Documents to Value: Part II Machine Learning

We are currently at the brink of discovering how document digitization can help us unlock the value trapped inside documents. The technology startup turicode is specialized in data extraction from documents. In the subsequent four-part series of articles, we are going to examine the opportunities and challenges arising from document digitization from different perspectives:

Part I — Business Solution: “Documents to Value”

Part II — Machine Learning — Reduce the amount of training required

Part III — User Experience

Part IV — Software Architecture

Machine Learning — Reduce the amount of training required

Intelligent Machines which can take over many of the more repetitive, boring tasks have been the talk of the last two years. However, it is often unclear how business can really benefit from it, especially because there is a lot of technological knowledge involved as well as massive amounts of data. To be able to show how turicode uses machine learning in the document digitalization process it makes sense to have an example case. Let’s say that you get hundreds of purchase orders a day, and you and your team need to manually extract all relevant information, such as order number, product names and prices. This can be done with a rule-based extraction to a certain extend as described in Part I of this series or it can also be tackled with a machine learning based approach.

In most of our customers cases, we opt for a hybrid approach, combining the best of the two worlds. Rules are great to extract information from documents with more homogeneous layouts and structures given the efficiency and output quality of 100% precision that can be achieved. Moreover, starting off with a rule-based method allows to generate automated labelling of high-quality training data for the machine learning system. However, rules are not very robust when it comes to bigger variation in the input layouts. For such cases, Machine Learning outperforms rule-based methods regarding the efforts required in the initial parameterization as well as for maintenance. Therefore, we consider an incremental, hybrid approach often as best way to go.

This approach enables our engineers to go on more explorative journeys to improve the algorithms we use. The assumption so far has been that the more training data the better the results. After exploring various techniques such as SVMs, logistics regression classifiers and neural networks we achieved positive results for a learning system that can work with as little as 10 to 15 training documents for purchase orders. A topic expert needs to define all the categories of information which need to be extracted from the files. In our purchase order example, this could be things like delivery address, desired delivery date and of course the items which should be delivered. Then the classifier is trained on the labelled data to assign the correct categories to the correct information in the PDF.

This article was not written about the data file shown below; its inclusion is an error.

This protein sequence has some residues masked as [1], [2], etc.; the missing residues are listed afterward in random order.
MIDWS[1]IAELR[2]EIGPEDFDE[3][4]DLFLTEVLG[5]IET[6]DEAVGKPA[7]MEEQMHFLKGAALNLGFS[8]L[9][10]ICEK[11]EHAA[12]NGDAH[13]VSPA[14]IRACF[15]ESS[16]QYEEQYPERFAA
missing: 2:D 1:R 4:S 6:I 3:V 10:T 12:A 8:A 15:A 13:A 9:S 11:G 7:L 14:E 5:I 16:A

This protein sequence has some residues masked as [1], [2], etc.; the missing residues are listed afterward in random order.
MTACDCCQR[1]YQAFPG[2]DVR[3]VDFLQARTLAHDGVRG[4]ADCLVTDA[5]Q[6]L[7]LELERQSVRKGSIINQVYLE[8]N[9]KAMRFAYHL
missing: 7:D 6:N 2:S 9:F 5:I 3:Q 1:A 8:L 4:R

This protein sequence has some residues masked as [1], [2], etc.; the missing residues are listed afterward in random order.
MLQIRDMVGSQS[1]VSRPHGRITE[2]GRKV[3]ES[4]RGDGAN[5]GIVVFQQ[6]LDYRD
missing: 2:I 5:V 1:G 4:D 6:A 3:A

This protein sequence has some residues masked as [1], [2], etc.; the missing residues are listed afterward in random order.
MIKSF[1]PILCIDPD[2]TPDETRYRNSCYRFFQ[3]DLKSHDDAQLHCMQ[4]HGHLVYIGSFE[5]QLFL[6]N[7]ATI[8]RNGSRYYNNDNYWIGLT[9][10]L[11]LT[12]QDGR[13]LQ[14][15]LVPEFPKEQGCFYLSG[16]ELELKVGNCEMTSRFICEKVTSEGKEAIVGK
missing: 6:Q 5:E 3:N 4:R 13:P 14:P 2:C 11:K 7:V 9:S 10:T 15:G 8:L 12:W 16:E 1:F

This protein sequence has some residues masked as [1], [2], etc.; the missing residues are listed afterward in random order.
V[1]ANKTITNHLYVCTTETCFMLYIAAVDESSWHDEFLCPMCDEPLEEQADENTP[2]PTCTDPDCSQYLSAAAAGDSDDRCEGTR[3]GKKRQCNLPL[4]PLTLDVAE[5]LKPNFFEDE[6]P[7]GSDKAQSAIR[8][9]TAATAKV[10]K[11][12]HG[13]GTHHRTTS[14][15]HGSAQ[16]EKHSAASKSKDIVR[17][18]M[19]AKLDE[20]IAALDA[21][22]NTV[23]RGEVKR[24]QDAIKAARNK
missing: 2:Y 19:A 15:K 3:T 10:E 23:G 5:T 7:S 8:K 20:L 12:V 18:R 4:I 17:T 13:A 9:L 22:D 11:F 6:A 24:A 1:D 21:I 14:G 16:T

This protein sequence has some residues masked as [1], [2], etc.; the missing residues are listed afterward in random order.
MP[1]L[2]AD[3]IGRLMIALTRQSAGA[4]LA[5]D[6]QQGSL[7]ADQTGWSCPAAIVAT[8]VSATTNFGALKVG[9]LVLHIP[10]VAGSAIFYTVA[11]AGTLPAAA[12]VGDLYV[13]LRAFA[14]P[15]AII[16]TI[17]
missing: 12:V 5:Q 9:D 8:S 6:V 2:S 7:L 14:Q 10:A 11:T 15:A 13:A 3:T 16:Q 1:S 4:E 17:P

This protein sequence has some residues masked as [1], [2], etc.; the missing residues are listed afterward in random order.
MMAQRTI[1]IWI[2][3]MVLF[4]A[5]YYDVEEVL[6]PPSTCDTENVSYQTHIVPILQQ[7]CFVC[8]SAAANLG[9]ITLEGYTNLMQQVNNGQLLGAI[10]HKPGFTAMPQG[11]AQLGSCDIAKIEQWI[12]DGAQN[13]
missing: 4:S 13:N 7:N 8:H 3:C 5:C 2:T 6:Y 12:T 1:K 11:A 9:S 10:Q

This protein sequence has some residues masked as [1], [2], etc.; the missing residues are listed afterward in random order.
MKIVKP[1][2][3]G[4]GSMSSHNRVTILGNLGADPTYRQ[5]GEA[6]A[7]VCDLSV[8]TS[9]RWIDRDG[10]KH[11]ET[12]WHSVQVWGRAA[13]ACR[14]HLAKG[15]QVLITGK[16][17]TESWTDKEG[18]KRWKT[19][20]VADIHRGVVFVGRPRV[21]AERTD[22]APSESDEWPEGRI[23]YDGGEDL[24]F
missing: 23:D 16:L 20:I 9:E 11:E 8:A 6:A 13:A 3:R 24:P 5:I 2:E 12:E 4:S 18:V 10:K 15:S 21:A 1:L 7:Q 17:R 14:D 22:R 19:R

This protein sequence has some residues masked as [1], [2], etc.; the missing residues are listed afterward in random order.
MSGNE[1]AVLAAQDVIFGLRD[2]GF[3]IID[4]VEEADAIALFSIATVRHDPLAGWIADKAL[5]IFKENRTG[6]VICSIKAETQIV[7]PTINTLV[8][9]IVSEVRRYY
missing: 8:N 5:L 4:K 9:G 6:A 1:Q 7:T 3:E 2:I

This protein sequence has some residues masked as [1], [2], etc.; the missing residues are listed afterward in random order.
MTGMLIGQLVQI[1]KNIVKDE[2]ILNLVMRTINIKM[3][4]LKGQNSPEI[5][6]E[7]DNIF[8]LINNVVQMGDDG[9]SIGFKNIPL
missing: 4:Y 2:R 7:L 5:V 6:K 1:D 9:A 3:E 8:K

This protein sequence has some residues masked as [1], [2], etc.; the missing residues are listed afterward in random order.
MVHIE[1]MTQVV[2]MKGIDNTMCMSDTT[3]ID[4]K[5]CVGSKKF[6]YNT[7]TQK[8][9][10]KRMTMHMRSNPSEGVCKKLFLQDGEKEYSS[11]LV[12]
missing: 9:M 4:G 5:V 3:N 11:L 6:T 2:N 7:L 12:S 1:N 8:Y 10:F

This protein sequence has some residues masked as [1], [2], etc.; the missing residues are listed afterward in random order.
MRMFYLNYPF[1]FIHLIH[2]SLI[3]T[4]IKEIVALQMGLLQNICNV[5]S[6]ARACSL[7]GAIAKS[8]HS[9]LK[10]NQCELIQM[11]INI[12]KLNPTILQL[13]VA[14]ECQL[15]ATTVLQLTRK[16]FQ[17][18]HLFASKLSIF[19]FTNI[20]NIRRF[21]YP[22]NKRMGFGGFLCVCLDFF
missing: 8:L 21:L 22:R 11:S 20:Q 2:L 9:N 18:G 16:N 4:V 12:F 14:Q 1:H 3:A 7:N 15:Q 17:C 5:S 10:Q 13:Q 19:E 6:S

F1 score chart for a machine learning system

Our experiments have shown that with the right feature selection and parameterization the quality of the classification with fewer documents is as high as with more training material. The illustration above shows how the F1 score (the harmonic mean between precision and recall) already reaches a very high level with a handful of documents and surpasses the 90% rate with 9 or more documents. These results are important as any business is able to provide a few high-quality documents and chances of ‘noise’ in more documents can be limited. As machine learning systems need good, representative input to learn, it is crucial to reduce all confusing, unclear input data. The motto “garbage in, garbage out” holds a lot of truth in the machine learning realm. Apart from this, being able to train the system with fewer training examples makes the training process faster and more independent for the customer.

By eliminating those barriers, we are able today to pave the way for businesses to use machine learning applications not as isolated use cases but for digitizing their core processes. Our customers can label and train models for their documents by themselves. Consequently, they are faster in adapting to new document structures as well as to changes in demands for information.

As for now, our process does not completely eliminate human involvement in the case of purchase orders. Employees still provide the knowhow to train the system and then evaluate the output. The system is designed to make the work experience more interesting for individual employees while making it more profitable for the employers.

In Part III of our article series “Documents to Value”, we will further elaborate how our customers interact with the learning system and make it more intelligent with every click.